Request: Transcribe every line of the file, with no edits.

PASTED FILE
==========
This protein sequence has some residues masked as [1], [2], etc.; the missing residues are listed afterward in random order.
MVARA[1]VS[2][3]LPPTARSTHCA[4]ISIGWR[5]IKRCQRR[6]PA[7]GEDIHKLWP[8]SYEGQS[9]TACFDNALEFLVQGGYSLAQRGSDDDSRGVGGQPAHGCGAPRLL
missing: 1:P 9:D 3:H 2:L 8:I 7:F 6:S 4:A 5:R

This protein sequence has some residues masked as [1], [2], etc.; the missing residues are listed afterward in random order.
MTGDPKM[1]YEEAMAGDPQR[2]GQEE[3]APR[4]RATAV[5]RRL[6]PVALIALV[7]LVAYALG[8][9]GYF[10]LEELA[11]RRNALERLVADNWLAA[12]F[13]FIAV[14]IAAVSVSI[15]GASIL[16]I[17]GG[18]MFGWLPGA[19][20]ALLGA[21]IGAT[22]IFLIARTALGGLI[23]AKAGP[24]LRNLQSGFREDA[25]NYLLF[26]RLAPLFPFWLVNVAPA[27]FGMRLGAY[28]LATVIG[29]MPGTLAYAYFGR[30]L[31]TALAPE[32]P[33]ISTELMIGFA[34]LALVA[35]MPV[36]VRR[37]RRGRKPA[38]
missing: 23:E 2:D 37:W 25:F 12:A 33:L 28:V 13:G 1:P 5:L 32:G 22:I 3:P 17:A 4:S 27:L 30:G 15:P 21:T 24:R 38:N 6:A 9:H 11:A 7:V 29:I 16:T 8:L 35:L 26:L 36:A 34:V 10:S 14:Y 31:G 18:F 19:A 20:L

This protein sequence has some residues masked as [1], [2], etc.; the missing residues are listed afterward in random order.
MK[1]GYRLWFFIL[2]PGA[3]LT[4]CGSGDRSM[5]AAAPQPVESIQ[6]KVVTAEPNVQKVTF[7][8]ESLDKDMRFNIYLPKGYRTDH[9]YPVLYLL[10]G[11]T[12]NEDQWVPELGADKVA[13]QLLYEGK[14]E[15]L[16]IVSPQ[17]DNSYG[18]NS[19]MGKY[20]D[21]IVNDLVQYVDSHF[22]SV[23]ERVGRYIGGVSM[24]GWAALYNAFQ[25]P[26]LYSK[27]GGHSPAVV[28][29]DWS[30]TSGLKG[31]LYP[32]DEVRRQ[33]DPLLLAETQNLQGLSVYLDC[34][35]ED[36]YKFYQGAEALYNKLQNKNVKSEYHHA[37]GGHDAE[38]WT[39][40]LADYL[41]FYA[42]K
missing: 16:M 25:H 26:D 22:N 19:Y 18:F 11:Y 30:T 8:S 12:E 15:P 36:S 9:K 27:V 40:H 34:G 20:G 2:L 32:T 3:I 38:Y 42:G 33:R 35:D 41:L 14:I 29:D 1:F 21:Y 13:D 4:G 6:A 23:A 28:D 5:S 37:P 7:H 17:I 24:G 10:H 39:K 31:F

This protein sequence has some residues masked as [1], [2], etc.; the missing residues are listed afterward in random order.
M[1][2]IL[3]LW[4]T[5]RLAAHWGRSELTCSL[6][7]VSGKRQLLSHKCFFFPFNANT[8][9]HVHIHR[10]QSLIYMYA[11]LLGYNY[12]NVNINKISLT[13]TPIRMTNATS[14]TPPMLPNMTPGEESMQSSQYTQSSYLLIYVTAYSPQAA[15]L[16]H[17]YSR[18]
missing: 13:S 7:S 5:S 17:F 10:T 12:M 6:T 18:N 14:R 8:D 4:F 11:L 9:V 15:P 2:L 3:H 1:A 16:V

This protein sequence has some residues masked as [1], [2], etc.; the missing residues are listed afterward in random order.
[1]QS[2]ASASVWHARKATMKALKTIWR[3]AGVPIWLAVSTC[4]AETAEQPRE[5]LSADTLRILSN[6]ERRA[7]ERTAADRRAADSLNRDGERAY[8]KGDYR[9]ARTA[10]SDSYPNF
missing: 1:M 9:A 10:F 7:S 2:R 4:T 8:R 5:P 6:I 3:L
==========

This protein sequence has some residues masked as [1], [2], etc.; the missing residues are listed afterward in random order.
MVARA[1]VS[2][3]LPPTARSTHCA[4]ISIGWR[5]IKRCQRR[6]PA[7]GEDIHKLWP[8]SYEGQS[9]TACFDNALEFLVQGGYSLAQRGSDDDSRGVGGQPAHGCGAPRLL
missing: 1:P 9:D 3:H 2:L 8:I 7:F 6:S 4:A 5:R

This protein sequence has some residues masked as [1], [2], etc.; the missing residues are listed afterward in random order.
MTGDPKM[1]YEEAMAGDPQR[2]GQEE[3]APR[4]RATAV[5]RRL[6]PVALIALV[7]LVAYALG[8][9]GYF[10]LEELA[11]RRNALERLVADNWLAA[12]F[13]FIAV[14]IAAVSVSI[15]GASIL[16]I[17]GG[18]MFGWLPGA[19][20]ALLGA[21]IGAT[22]IFLIARTALGGLI[23]AKAGP[24]LRNLQSGFREDA[25]NYLLF[26]RLAPLFPFWLVNVAPA[27]FGMRLGAY[28]LATVIG[29]MPGTLAYAYFGR[30]L[31]TALAPE[32]P[33]ISTELMIGFA[34]LALVA[35]MPV[36]VRR[37]RRGRKPA[38]
missing: 23:E 2:D 37:W 25:F 12:A 33:L 28:V 13:G 1:P 5:L 32:G 22:I 3:P 17:A 4:S 27:L 30:G 15:P 21:T 24:R 38:N 6:A 9:H 11:A 7:V 29:I 16:T 8:L 35:L 26:L 36:A 34:V 10:S 14:Y 31:G 18:F 19:A 20:L

This protein sequence has some residues masked as [1], [2], etc.; the missing residues are listed afterward in random order.
MK[1]GYRLWFFIL[2]PGA[3]LT[4]CGSGDRSM[5]AAAPQPVESIQ[6]KVVTAEPNVQKVTF[7][8]ESLDKDMRFNIYLPKGYRTDH[9]YPVLYLL[10]G[11]T[12]NEDQWVPELGADKVA[13]QLLYEGK[14]E[15]L[16]IVSPQ[17]DNSYG[18]NS[19]MGKY[20]D[21]IVNDLVQYVDSHF[22]SV[23]ERVGRYIGGVSM[24]GWAALYNAFQ[25]P[26]LYSK[27]GGHSPAVV[28][29]DWS[30]TSGLKG[31]LYP[32]DEVRRQ[33]DPLLLAETQNLQGLSVYLDC[34][35]ED[36]YKFYQGAEALYNKLQNKNVKSEYHHA[37]GGHDAE[38]WT[39][40]LADYL[41]FYA[42]K
missing: 16:M 25:H 26:D 22:N 19:Y 18:F 11:Y 30:T 8:S 12:E 15:P 36:S 9:K 27:V 40:H 34:G 20:G 2:L 32:T 3:I 38:Y 42:G 33:R 35:D 41:L 14:I 29:D 1:F 21:Y 13:D 4:G 6:A 23:A 28:D 5:S 37:P 7:H 17:I 24:G 10:H 39:K 31:F

This protein sequence has some residues masked as [1], [2], etc.; the missing residues are listed afterward in random order.
M[1][2]IL[3]LW[4]T[5]RLAAHWGRSELTCSL[6][7]VSGKRQLLSHKCFFFPFNANT[8][9]HVHIHR[10]QSLIYMYA[11]LLGYNY[12]NVNINKISLT[13]TPIRMTNATS[14]TPPMLPNMTPGEESMQSSQYTQSSYLLIYVTAYSPQAA[15]L[16]H[17]YSR[18]
missing: 13:S 7:S 5:S 17:F 10:T 12:M 6:T 18:N 14:R 8:D 4:F 11:L 9:V 15:P 2:L 3:H 1:A 16:V

This protein sequence has some residues masked as [1], [2], etc.; the missing residues are listed afterward in random order.
[1]QS[2]ASASVWHARKATMKALKTIWR[3]AGVPIWLAVSTC[4]AETAEQPRE[5]LSADTLRILSN[6]ERRA[7]ERTAADRRAADSLNRDGERAY[8]KGDYR[9]ARTA[10]SDSYPNF
missing: 1:M 9:A 10:F 7:S 2:R 4:T 8:R 5:P 6:I 3:L